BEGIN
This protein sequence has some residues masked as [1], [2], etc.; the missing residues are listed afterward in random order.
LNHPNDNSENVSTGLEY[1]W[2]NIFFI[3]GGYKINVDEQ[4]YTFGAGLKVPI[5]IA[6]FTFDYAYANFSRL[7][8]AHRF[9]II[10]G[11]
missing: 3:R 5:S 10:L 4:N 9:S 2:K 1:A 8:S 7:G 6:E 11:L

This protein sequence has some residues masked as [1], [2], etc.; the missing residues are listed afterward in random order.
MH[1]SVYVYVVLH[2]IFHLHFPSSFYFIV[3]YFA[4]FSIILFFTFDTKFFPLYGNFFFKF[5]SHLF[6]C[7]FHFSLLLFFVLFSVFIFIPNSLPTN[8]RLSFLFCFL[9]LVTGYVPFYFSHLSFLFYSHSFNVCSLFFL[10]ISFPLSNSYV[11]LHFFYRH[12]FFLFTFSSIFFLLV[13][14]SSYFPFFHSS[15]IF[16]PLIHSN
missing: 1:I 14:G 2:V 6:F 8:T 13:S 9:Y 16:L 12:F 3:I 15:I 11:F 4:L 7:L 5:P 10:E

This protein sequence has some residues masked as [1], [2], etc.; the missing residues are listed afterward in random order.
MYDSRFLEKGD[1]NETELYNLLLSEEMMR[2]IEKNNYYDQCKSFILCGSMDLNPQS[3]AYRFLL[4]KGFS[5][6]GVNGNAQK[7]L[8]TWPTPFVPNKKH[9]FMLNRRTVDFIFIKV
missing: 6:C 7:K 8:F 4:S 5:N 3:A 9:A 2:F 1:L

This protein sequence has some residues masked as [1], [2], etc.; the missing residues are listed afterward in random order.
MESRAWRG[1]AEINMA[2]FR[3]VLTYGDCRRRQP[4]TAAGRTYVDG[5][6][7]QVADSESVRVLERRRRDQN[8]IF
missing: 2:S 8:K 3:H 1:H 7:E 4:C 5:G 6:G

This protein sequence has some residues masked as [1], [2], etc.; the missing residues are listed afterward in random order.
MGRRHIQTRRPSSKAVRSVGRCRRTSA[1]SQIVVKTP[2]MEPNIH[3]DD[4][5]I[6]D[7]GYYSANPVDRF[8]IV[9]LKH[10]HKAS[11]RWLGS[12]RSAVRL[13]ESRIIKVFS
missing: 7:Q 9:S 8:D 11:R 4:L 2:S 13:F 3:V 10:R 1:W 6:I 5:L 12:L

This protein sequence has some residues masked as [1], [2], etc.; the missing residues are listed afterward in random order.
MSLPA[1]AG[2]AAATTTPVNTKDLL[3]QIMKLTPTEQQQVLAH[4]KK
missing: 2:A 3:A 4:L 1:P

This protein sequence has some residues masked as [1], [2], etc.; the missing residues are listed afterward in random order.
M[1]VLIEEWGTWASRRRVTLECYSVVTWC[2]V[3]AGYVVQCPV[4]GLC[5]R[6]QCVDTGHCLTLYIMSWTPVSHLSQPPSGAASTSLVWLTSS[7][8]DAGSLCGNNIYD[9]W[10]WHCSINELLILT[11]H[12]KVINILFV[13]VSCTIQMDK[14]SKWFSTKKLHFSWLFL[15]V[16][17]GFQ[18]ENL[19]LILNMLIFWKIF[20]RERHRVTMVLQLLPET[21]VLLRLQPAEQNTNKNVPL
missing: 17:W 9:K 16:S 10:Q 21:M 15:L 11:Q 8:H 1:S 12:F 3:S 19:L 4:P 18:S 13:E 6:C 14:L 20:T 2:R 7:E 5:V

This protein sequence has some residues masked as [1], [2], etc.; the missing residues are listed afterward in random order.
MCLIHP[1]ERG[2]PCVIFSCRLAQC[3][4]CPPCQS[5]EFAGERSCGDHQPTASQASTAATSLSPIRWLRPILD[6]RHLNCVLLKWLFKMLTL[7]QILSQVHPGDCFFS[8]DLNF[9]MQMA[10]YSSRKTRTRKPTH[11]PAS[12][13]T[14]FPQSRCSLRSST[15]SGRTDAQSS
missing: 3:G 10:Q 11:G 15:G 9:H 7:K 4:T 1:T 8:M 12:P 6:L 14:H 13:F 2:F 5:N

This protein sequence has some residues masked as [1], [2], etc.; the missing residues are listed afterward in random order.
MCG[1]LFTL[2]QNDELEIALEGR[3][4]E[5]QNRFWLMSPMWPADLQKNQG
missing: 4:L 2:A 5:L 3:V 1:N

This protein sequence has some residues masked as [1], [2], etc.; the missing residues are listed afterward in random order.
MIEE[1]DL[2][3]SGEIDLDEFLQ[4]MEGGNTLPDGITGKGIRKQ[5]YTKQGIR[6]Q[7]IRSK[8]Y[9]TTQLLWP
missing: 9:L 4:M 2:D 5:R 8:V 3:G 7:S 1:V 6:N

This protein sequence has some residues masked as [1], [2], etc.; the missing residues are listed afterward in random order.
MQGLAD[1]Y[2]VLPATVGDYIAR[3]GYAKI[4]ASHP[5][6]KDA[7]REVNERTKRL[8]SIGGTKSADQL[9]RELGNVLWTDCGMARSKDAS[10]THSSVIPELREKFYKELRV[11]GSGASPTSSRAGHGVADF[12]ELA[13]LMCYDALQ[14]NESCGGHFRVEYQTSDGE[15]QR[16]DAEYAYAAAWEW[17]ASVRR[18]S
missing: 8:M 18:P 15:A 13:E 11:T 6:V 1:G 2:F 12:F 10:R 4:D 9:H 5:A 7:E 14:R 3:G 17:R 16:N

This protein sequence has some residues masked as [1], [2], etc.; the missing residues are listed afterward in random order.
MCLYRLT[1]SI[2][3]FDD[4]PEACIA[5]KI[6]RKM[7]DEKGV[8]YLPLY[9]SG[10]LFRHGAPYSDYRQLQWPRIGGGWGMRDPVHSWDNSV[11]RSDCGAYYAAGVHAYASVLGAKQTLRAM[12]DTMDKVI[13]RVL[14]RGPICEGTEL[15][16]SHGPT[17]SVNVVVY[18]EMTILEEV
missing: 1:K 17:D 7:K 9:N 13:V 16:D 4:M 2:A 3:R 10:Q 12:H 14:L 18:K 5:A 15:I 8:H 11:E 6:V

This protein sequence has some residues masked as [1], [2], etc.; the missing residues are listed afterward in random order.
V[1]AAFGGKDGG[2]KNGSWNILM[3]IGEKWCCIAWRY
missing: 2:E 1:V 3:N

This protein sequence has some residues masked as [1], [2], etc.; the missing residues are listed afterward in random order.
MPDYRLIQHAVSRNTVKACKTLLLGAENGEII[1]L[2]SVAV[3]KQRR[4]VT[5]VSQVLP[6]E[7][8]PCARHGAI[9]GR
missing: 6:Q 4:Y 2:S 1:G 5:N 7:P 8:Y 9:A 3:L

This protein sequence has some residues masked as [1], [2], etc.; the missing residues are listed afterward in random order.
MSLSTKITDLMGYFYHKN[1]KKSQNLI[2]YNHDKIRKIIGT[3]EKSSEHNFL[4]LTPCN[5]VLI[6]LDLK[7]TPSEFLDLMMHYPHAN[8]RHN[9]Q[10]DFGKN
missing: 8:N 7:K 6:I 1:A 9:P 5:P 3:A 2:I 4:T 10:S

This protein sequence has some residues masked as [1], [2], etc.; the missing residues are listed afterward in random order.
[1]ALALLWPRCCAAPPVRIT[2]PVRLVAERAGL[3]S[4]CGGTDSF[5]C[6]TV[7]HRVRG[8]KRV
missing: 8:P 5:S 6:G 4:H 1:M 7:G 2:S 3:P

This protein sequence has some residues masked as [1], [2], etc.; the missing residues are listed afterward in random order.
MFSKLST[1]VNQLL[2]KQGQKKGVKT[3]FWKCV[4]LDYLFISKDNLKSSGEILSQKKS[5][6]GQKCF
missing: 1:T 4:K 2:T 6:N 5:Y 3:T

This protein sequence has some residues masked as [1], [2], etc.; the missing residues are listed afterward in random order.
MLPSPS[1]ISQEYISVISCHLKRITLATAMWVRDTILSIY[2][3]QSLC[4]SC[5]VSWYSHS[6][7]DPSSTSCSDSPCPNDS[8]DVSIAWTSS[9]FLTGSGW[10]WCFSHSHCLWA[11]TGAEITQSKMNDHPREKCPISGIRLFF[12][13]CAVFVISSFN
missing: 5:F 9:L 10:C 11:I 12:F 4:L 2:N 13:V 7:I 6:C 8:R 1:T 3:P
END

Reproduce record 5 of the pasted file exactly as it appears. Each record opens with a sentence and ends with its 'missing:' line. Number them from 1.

This protein sequence has some residues masked as [1], [2], etc.; the missing residues are listed afterward in random order.
MGRRHIQTRRPSSKAVRSVGRCRRTSA[1]SQIVVKTP[2]MEPNIH[3]DD[4][5]I[6]D[7]GYYSANPVDRF[8]IV[9]LKH[10]HKAS[11]RWLGS[12]RSAVRL[13]ESRIIKVFS
missing: 7:Q 9:S 8:D 11:R 4:L 2:S 13:F 3:V 10:R 1:W 6:I 5:L 12:L